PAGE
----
Misquoted and misattributed (by David Starkey among others, tut-tut), the line “when I hear the word ‘culture’, I reach for my gun” is gaining mass appeal these days.
To set the record straight, neither Goebbels nor Goering ever uttered it, though the aphorism does have a Nazi provenance. It comes from the play Schlageter written by the Nazi poet laureate Hanns Johs, whose artistic attainment was rewarded with the rank of SS-Gruppenführer. The original line ran “Wenn ich Kultur höre … entsichere ich meinen Browning!” (“When I hear of culture… I release the safety catch of my Browning!”)
By now the word ‘culture’ has been so inflated that it has finally burst, losing its meaning and breaking up into little fragments. Every possible modifier is these days attached to the poor lost word, such as ‘pop’, ‘counter-’, ‘alternative’, ‘mass’, ‘drug’ or even, in the naughtier contexts, ‘Greek’ or ‘French’. When a word can mean anything it means nothing, and ‘culture’ is another proof of this.
But for my purposes it’s sufficient that we stick to the original sense of the word. It was first used by Cicero in the phrase cultura animi – cultivation of the soul, a commendable destination that can be reached by many different roads.
To put a more Western, which is to say Christian, spin on it, we all have souls, and they’re all teleological, that is reaching for the same ideal and absolute end. When culture was thus understood, it was inherently inclusive. For all our distinctions of class and status, in this one sense we’re all in the same boat, and it’s sailing to the same harbour.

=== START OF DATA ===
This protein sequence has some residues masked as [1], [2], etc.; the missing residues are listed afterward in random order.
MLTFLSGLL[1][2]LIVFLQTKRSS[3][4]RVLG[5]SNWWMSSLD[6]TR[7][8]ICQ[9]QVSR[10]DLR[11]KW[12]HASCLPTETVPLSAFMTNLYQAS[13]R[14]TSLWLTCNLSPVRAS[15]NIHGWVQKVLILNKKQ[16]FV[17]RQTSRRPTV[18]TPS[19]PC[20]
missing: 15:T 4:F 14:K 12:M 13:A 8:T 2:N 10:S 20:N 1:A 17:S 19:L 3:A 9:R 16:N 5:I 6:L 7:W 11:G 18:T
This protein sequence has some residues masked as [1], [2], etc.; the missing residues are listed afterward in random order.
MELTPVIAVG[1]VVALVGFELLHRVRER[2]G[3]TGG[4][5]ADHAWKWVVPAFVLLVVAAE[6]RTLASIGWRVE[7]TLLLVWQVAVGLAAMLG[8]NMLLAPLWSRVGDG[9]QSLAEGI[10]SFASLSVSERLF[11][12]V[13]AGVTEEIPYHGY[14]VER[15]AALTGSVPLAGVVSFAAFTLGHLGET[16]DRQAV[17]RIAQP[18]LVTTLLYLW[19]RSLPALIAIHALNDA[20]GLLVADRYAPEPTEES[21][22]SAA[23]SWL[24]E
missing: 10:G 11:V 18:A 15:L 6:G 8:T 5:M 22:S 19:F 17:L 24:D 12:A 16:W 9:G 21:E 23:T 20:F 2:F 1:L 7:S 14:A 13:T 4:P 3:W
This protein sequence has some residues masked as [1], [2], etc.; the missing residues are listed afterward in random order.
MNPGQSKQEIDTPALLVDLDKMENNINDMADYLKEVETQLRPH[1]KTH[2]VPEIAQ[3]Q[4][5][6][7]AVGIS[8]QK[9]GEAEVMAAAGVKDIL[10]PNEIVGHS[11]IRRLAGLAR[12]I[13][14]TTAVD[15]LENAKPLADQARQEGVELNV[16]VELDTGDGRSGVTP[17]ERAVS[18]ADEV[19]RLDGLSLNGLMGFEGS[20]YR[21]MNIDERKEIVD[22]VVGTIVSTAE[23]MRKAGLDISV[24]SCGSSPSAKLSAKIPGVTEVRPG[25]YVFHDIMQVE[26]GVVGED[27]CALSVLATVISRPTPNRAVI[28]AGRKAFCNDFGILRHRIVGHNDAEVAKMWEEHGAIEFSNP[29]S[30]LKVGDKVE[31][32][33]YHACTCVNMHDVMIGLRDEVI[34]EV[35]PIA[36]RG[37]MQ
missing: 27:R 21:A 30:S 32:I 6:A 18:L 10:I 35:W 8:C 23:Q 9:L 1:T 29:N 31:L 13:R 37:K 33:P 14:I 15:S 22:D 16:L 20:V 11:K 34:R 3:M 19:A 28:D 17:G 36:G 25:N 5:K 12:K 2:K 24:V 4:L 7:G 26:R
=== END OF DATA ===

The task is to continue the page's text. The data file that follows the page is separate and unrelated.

That is exactly how culture was at the time when the word began to gain wide currency, in the XVIII and XIX centuries. This doesn’t of course mean that culture in those days was monolithic, devoid of any sub-divisions. It wasn’t. Rather culture then resembled a building, which has high and low floors but they’re all parts of the same structure.
Music, being the quintessential Western art, provides a good illustration of this symbiotic relationship among various cultural tiers. Practically every great Western composer, from Byrd to Bartok, loved, collected and widely used simple folk motifs – unlocking their potential, moving them from the ground floor to the penthouse, but never looking down on them from the height of his genius.
Opera, that most synthetic of musical genres, was from its very inception equally accessible to every social and cultural level because in a way it appealed to the entire high-low spectrum of taste. In Vienna and Prague, the aristocrats would take their seats in the boxes, the bourgeois in the stalls and the lower classes up in ‘paradise’ – but they’d all listen to Don Giovanni or Figaro with equal intensity and then applaud with equal gusto.
This is a far cry from our supposedly egalitarian time. The Christian foundation of the cultural structure has been blown up, the building collapsed, and its inhabitants have all gone their separate ways. They no longer belong together, and they tend not to treat one another in the spirit of equanimity. Instead they take a detached look at one another’s taste and realise they don’t like it very much.